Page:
Date of birth: March 27th, 1981
Place of birth: Östersund, Sweden
Place of residence: Stockholm, Sweden
Years snowboarding: 19
Years taking pictures: 15
Tell us a little bit about what life was like growing up for you. Where you come from, what life was like growing up, your family and all that kind of stuff…
So I grew up in a small village, or outside a small village, in northern Sweden. Our closest neighbor was 2 km away and me and my brother had the woods, lake and everything around it as our playground. My mom and dad work regular 9-5’s and still live there, it’s the best place in the world to just relax and be offline. When I started high school I moved one hour west to Östersund; that’s where I lived for 10 years until I moved to Stockholm. Obviously I’ve been traveling a bunch during that time so mostly been home in the summers.
Did you take any formal training? University or the like…
No, school of trial and error – not to be underestimated.
How do you work? Planned or un-planned shoots?
I do mostly advertising these days so it’s almost all planned out pretty carefully.
Best work happens when…
Stuff that you have not planned for happens.
Proudest accomplishments in photography?
A couple of photo annual covers, the back to back ones I had on Snowboarder mag when I was really focusing on editorial work was cool. After that I have to say getting the first copy of my book, Drifting Decade in my hands from the printer was a pretty cool feeling.
What’s your take on post photo manipulation? Do you do much of it?
Right now I do some, when it’s tricky stuff I have people do it for me. It’s a part of photography today just like the darkroom was back in the day, so I don’t really think much about it.
Tools. What equipment do you use for shooting?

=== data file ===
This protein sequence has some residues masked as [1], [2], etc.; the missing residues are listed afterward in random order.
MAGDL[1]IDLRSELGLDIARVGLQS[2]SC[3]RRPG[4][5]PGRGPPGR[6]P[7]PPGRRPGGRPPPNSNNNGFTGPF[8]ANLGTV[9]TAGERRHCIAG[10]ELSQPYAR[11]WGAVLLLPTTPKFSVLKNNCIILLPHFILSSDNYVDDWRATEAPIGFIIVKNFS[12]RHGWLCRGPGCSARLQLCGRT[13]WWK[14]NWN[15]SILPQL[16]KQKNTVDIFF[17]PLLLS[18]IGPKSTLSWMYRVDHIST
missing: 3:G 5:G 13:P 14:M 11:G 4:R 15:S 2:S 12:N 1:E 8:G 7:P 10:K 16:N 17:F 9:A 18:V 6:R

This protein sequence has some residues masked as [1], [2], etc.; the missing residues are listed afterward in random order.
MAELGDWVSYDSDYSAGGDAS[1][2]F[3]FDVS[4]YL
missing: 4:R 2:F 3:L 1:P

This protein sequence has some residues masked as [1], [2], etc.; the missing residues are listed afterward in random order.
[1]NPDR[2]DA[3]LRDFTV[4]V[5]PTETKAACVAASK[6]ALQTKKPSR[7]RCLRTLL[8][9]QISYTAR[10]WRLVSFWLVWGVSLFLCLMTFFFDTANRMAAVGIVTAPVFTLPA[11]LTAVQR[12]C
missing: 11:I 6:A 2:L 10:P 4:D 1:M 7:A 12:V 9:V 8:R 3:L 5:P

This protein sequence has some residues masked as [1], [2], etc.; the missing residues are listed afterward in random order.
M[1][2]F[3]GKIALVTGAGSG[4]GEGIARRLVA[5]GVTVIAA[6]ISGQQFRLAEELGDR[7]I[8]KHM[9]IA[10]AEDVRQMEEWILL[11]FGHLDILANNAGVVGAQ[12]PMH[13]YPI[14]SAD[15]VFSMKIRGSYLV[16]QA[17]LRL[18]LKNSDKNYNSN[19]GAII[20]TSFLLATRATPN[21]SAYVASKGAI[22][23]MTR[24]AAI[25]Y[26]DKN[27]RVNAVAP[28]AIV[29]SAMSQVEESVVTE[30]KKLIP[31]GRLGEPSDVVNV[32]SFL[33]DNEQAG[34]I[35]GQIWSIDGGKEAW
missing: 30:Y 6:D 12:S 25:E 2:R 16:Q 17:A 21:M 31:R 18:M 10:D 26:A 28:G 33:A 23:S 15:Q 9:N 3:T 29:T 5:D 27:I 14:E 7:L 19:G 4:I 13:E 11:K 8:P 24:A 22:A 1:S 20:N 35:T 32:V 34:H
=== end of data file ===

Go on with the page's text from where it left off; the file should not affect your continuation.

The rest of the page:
Whatever the shoot calls for, can be everything from large format film cameras from West Germany to the latest DSLR that shoots 14 images/sec. It’s just tools as you say, does not really matter.
Tips for people starting to shoot snowboarding.
See above, gear does not really matter, people where killing it on film when they could only shoot on ISO400 stock with no grain. It’s your creativity and vision that’s important. That and move somewhere where there is good riding, hang out with good riders and just have fun, experiment.
Question you wish someone had answered you when you started
I think what I just said about the tools sums that up pretty well. I would perhaps have tried assisting a commercial photographer to learn more tech stuff and how the general photo industry works.
Shooting snowboarding professionally is tough, specially getting into the industry. What do you think separates you from the rest and made you successful?
In all honesty I don’t think it’s that tough, I mean its not like you’re gonna get awesome shoots after one winter, you just got to be patient and work hard, try to be smart about what you do. It took at least 4-5 years of really trying before I could really make a living just shooting photos, before that I’d spend the summers working warehouses in Norway to afford the traveling in the winter.
Do you shoot only snowboarding? If not, what else do you shoot and why?
These days I shoot more other stuff than snowboarding, mainly because I’ve been shooting snowboarding for 12 years and wanted to find a new challenge. That way I can travel a bit less but still go on the really fun assignments in snow and also get way more time to snowboard with no camera gear on my back.
How do you level the work / life balance with all the traveling?
It’s pretty tricky, it’s for sure a bit of a sacrifice to make, your friends will just assume you’re not home after a while. Easier these days with all the social media though. And nowadays I don’t travel that much, when I only shot shred it could be constant travel from October to May.
How do you manage creative blocks?
Ha ha, still don’t have a solution to that.
Anything else you’d like to add?
Shoot a ton of photos, save everything, have fun, print your images, show your work. Even if you don’t end up working with photography it’s very enriching.
Where can people follow what you are doing?